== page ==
These studies suggested that lincRNAs play a critical role in regulating gene expression, and may play critical roles in human biology. Indeed, lincRNAs have been, thus far, implicated in dosage compensation, genomic imprinting, alternative splicing of pre-mRNAs, nuclear organization and nuclear-cytoplasmic trafficking (Moran et al., 2012). Also, the dysregulation of lincRNAs have been observed in many human diseases and disorders including cancer and neurological disorders, suggesting that lincRNAs could be utilized as biomarkers or drug targets (Niland et al., 2012, Forrest and Khalil, 2017). My lab is currently focusing on elucidating the mechanisms by which lincRNAs exert their effects, and how to target these novel genes in treatments of human disease.

Selected Publications

The DNMT1-associated lincRNA DACOR1 reprograms genome-wide DNA methylation in colon cancer.
Somasundaram S, Forrest ME, Moinova H, Cohen A, Varadan V, LaFramboise T, Markowitz S, Khalil AM
Clin Epigenetics (2018);10(1):127
See PubMed abstract

Analysis of -5p and -3p Strands of miR-145 and miR-140 During Mesenchymal Stem Cell Chondrogenic Differentiation.
Kenyon JD, Sergeeva O, Somoza RA, Li M, Caplan AI, Khalil AM, Lee Z
Tissue Eng Part A (2018);:
See PubMed abstract

Colon Cancer-Upregulated Long Non-Coding RNA lincDUSP Regulates Cell Cycle Genes and Potentiates Resistance to Apoptosis.
Forrest ME, Saiakhova A, Beard L, Buchner DA, Scacheri PC, LaFramboise T, Markowitz S, Khalil AM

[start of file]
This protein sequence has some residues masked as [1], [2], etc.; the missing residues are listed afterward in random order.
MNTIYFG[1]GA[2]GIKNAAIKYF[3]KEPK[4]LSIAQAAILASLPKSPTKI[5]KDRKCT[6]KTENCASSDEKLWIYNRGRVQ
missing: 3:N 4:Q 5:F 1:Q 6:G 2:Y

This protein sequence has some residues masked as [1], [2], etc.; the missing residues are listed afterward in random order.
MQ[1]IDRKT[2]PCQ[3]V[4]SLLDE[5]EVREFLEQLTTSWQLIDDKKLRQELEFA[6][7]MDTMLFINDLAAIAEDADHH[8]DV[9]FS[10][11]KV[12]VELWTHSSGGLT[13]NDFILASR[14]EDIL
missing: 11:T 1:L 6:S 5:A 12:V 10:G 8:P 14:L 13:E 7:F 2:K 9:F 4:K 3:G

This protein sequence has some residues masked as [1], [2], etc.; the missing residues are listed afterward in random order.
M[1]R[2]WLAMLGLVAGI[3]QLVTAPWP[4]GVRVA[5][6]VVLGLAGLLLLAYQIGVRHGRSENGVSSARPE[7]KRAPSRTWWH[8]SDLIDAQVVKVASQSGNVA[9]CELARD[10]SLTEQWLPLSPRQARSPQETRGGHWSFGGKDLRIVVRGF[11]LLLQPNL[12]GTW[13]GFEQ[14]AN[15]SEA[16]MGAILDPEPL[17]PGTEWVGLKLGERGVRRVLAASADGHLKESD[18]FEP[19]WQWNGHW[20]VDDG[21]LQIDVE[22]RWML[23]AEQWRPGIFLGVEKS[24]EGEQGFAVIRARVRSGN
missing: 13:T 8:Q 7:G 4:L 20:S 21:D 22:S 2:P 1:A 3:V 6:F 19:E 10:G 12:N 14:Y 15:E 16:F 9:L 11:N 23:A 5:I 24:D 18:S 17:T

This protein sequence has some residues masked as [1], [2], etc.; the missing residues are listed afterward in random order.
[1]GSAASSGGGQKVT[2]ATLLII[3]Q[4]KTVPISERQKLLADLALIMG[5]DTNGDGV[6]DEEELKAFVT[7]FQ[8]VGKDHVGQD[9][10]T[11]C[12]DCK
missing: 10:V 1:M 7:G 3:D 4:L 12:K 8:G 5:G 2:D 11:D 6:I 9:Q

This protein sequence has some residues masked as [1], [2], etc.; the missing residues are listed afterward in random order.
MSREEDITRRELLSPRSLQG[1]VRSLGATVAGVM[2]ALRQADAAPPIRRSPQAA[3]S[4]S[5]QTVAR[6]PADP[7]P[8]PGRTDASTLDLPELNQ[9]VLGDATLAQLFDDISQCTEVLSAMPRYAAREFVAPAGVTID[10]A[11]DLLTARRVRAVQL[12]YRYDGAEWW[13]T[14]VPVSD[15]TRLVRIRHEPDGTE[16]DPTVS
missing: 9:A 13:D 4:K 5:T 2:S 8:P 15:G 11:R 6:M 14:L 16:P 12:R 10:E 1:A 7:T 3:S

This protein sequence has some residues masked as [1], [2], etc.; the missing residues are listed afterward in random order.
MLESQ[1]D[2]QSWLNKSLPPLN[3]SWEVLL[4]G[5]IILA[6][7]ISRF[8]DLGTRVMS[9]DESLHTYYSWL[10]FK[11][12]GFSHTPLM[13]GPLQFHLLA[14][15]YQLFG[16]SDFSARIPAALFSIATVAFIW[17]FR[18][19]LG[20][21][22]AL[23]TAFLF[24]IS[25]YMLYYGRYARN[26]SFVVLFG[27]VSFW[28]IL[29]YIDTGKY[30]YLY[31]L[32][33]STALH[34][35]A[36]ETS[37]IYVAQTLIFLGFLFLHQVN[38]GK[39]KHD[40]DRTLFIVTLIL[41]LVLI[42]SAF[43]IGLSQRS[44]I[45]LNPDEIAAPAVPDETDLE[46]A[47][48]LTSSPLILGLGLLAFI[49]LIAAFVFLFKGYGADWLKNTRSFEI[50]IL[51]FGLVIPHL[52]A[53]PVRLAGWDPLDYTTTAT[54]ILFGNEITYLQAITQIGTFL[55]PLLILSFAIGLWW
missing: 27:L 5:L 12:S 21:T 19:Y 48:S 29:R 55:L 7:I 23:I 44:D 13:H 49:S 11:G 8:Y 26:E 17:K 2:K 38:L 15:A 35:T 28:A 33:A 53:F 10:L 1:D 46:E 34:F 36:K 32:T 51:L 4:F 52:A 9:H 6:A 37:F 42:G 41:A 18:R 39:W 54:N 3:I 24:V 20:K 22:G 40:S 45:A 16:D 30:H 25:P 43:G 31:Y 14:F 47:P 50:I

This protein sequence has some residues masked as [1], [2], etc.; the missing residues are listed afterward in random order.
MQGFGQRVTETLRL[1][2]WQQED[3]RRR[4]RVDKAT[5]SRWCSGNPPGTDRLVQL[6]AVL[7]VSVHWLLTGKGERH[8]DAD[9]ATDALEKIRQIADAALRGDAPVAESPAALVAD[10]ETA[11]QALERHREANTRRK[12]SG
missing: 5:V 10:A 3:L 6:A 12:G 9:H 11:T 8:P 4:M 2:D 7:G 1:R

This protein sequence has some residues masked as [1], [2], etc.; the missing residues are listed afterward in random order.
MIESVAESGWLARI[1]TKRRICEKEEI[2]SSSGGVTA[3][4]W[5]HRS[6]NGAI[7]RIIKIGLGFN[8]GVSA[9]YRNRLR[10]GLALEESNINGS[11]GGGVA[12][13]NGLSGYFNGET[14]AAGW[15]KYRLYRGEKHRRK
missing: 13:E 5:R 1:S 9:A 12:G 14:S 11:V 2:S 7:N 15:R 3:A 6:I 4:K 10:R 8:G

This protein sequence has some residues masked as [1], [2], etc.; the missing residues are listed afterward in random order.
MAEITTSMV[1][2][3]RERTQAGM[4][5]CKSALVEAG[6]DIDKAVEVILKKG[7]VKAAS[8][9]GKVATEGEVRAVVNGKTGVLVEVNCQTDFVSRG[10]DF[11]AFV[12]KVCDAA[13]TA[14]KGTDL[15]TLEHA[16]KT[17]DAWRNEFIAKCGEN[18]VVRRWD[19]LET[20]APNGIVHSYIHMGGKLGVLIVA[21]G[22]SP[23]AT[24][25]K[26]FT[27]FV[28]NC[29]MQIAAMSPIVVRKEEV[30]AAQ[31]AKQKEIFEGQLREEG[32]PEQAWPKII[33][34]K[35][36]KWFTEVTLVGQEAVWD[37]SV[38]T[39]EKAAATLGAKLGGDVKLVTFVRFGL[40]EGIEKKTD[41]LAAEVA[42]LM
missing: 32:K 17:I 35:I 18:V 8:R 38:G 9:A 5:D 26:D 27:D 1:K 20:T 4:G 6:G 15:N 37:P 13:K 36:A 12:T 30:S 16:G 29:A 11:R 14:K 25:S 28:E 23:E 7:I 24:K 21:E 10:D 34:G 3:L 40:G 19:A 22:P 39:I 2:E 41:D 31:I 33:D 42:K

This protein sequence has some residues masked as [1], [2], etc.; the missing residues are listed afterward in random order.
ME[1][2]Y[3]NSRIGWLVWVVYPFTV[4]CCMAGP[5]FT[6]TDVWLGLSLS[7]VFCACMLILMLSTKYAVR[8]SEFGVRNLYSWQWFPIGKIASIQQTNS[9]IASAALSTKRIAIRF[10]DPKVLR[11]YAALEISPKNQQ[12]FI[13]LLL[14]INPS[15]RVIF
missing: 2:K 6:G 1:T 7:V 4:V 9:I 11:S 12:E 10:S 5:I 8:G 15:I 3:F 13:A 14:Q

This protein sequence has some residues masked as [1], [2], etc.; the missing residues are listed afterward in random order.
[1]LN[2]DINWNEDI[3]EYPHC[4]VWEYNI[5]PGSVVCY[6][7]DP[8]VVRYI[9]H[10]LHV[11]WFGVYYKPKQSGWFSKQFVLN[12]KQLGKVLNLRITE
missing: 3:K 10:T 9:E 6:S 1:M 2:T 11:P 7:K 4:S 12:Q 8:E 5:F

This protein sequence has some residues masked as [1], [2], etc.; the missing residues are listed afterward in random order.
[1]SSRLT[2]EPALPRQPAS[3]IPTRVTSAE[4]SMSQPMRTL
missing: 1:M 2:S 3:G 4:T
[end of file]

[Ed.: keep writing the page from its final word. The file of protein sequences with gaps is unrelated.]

Sci Rep (2018);8(1):7324
See PubMed abstract

Dynamic expression of long noncoding RNAs reveals their potential roles in spermatogenesis and fertility.
Wichman L, Somasundaram S, Breindel C, Valerio DM, McCarrey JR, Hodges CA, Khalil AM
Biol Reprod (2017);97(2):313-323
See PubMed abstract

Review: Regulation of the Cancer Epigenome by Long Non-coding RNAs.
Forrest ME, Khalil AM
Cancer Lett (2017);:
See PubMed abstract

Wnt/β-catenin Signaling Pathway Regulates Specific lncRNAs That Impact Dermal Fibroblasts and Skin Fibrosis.
Mullin NK, Mallipeddi NV, Hamburg-Shields E, Ibarra B, Khalil AM, Atit RP
Front Genet (2017);8:183
See PubMed abstract

S-Nitrosoglutathione Attenuates Airway Hyperresponsiveness in Murine Bronchopulmonary Dysplasia.
Raffay TM, Dylag AM, Di Fiore JM, Smith LA, Einisman HJ, Li Y, Lakner MM, Khalil AM, MacFarlane PM, Martin RJ, Gaston B
Mol Pharmacol (2016);90(4):418-26
See PubMed abstract

Regulation of paxillin-p130-PI3K-AKT signaling axis by Src and PTPRT impacts colon tumorigenesis.